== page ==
|Stage of funding:||Current|
OcuNexus Therapeutics is a development stage biopharmaceutical company with novel, proven gap junction channel modulation technologies targeting unmet clinical needs in ophthalmology.
OcuNexus Therapeutics has highly differentiated, lead drug candidates based upon a novel mechanism of action called “Gap Junction Channel Modulation.” OcuNexus has potential treatments for multiple front- and back-of-the-eye diseases and disorders, and is developing unique, patented therapeutics to treat ophthalmic diseases with high unmet needs that offer the potential to alter the standard of care. In addition, the company's technologies are expected to be transferable to other acute and chronic disease indications.
Gap junctions are a class of transmembrane channel proteins that occur in all tissues in the body and allow adjacent cells in animal tissues to communicate with one another. They normally enable small molecules up to ~1000 Daltons and simple ions to flow between adjacent cells in a controlled manner. The six proteins that covalently bind to form gap junctions are called connexins. Six connexin proteins form a hemichannel which is a donut shaped hexagonal arrangement with a central channel which enters the cell membrane as a closed non-functional pore. This structure can migrate around the cell membrane until its extracellular protein loops “dock” to an analogous hemichannel structure on a neighboring cell to form the gap junction channel. This then establishes a direct communication channel between cells. In the normal state, gap junction hemichannels are closed and do not open until they dock with the hemichannel on an adjacent cell to allow cell-to-cell communication.
In the presence of pathological stimuli such as acute injury or chronic disease, the hemichannels open and release ATP into the extracellular milieu. The released ATP activates an inflammatory response which is mediated by the innate inflammasome pathway of inflammation. Simultaneously there is an upregulation of Connexin43, which is then overexpressed, further adding to the number of open gap junction hemichannels and creating a perpetual cycle of inflammation. This cycle continues to cause the release of ATP and inflammatory cytokines leading to significant tissue damage including microvascular leak, edema, microvascular dropout, ischemia and ultimately fibrosis.
The purpose of OcuNexus drug treatment is to break the cycle of activated inflammasome mediated inflammation. OcuNexus treatments either prevent pathological open hemichannels from being formed or close the hemichannels directly, returning them to a state of homeostasis.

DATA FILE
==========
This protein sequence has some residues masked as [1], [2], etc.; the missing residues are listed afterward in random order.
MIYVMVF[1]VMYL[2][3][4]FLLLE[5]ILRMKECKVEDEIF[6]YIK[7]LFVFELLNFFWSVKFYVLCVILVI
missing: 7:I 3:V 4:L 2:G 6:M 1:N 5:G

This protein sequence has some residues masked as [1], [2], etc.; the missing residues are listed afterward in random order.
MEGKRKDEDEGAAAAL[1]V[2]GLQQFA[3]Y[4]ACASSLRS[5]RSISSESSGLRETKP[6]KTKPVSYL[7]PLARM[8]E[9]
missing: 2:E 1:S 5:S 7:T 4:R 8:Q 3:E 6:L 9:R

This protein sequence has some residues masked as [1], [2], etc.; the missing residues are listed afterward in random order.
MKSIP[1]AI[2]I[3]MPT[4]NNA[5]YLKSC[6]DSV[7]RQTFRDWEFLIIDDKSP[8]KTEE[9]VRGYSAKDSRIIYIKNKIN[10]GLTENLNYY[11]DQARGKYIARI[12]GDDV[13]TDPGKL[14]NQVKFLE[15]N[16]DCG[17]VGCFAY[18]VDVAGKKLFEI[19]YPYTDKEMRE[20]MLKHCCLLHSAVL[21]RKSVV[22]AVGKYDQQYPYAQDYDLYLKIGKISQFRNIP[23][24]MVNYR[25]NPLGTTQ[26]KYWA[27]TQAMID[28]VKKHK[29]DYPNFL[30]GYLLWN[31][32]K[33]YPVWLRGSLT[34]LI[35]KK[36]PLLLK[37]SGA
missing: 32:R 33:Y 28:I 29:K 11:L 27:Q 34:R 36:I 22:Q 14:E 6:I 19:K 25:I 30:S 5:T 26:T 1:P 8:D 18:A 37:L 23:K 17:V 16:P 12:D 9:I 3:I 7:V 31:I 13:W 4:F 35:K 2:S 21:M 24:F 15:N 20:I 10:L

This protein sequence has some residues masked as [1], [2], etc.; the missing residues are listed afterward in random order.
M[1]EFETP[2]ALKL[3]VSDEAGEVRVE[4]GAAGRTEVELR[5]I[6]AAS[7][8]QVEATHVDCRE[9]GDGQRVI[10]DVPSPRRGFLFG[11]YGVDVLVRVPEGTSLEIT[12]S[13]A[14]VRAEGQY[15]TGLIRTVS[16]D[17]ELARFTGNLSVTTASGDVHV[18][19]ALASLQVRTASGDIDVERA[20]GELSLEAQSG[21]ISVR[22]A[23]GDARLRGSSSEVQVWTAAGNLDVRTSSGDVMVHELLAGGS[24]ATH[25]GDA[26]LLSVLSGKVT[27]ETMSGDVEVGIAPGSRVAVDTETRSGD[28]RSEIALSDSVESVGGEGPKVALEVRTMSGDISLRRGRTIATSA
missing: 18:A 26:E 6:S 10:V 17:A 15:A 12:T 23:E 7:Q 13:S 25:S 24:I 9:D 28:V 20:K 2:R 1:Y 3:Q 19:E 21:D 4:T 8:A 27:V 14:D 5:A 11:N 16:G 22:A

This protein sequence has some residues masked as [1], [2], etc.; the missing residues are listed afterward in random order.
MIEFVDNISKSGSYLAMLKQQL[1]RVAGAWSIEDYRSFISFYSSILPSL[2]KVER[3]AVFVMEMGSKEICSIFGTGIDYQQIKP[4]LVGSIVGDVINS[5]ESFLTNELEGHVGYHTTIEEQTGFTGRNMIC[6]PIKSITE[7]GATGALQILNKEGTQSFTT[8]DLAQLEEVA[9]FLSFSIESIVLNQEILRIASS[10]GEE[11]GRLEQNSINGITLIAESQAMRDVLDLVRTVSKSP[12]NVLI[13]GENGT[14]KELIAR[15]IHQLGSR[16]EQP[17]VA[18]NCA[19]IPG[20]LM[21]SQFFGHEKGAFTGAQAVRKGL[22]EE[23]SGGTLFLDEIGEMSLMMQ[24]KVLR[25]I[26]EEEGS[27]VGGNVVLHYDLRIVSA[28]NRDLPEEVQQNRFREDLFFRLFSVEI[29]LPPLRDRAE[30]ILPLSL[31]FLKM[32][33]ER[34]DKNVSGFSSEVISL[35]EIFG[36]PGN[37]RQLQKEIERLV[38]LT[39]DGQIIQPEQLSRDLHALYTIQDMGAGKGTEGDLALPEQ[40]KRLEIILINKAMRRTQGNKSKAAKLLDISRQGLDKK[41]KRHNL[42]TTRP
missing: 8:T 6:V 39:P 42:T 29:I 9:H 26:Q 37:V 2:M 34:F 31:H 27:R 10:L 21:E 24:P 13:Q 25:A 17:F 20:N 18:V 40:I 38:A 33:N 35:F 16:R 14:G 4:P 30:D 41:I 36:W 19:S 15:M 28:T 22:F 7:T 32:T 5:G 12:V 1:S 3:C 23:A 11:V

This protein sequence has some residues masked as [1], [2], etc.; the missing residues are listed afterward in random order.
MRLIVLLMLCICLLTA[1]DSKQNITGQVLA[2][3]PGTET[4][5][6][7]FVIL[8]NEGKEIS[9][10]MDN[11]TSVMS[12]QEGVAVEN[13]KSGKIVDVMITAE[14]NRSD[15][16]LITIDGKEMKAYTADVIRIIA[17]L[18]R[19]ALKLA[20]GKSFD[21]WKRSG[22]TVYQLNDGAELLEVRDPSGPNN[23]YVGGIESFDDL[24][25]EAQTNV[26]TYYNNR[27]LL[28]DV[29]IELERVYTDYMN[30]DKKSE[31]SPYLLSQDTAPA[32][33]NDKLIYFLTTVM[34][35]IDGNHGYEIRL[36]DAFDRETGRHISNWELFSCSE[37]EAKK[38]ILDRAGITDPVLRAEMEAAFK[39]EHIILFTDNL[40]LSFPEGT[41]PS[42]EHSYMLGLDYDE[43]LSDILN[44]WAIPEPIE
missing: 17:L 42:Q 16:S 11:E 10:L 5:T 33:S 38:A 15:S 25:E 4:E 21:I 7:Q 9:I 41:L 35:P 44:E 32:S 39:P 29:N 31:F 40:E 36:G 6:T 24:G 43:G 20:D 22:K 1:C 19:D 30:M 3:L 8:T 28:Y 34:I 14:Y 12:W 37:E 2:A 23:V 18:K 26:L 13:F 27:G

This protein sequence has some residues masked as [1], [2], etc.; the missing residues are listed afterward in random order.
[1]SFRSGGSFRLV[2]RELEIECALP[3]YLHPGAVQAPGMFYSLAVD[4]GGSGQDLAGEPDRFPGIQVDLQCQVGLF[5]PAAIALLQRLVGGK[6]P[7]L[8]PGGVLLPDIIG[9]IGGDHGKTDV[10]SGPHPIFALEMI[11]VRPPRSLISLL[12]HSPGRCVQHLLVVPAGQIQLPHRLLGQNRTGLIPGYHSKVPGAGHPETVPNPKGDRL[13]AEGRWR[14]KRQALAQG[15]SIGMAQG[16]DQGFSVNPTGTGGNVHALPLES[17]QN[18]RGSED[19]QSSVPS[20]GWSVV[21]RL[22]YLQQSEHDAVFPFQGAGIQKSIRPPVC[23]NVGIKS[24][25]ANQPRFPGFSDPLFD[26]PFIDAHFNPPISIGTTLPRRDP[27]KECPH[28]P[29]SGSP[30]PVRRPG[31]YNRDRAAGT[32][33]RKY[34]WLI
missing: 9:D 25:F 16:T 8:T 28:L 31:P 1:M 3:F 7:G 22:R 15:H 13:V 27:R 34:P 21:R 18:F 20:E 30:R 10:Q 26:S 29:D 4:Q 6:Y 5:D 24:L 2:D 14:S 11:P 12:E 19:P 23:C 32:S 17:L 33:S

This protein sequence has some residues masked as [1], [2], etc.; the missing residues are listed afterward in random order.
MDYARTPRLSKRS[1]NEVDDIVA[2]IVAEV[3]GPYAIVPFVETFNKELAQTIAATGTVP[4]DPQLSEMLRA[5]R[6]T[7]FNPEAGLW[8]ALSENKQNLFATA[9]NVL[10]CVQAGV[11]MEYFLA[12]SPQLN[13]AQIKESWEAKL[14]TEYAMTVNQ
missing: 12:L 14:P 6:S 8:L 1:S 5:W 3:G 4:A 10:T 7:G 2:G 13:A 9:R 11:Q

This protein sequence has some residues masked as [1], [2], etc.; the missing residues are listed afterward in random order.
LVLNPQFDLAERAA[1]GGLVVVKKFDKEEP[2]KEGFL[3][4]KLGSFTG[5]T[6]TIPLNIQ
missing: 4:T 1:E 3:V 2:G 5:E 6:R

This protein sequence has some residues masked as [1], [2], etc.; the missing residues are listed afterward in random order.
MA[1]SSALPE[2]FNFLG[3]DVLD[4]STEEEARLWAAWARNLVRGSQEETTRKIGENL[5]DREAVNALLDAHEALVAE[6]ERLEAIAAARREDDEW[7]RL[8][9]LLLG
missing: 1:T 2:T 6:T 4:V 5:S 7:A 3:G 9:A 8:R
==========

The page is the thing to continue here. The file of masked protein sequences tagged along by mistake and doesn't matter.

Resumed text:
OcuNexus has identified 3 distinct Clinical Candidates based on robust and repeatable clinical and pre-clinical data.
The OcuNexus therapeutic target is the Connexin43 (Cx43) protein, a key component of the Gap Junction Hemichannel that under pathological conditions is upregulated and overexpressed in an injury or disease environment and perpetuates a cycle of inflammation through the activated inflammasome pathway. Depending on the drug being used, further formation of the open hemichannels is significantly inhibited or the hemichannel is directly closed. The biological effect is the shutting down of the cycle of inflammation otherwise perpetuated by the open pathological hemichannel pores in the cell membrane. Shutting down the inflammation and inflammatory cytokine production, provides the damaged ocular tissues the opportunity to repair and regenerate in an environment of physiological homeostasis. The pathology related to the continuing cycle of inflammation includes loss of vascular integrity, vascular leakage, edema, microvascular dropout, ischemia and ultimately neovascularization and fibrosis.
Clearside Biomedical, Inc. (“Clearside”), (NASDAQ:CLSD), a biopharmaceutical company dedicated to developing treatments that restore and preserve vision for people with serious eye diseases, announced today that data from PEACHTREE, its pivotal Phase 3 trial of suprachoroidal CLS-TA in patients with macular edema associated with non-infectious uveitis, will be shared as a late-breaking oral presentation during the 2018 annual meeting of the American Society of Retina Specialists , July 20-25 in Vancouver, Canada .
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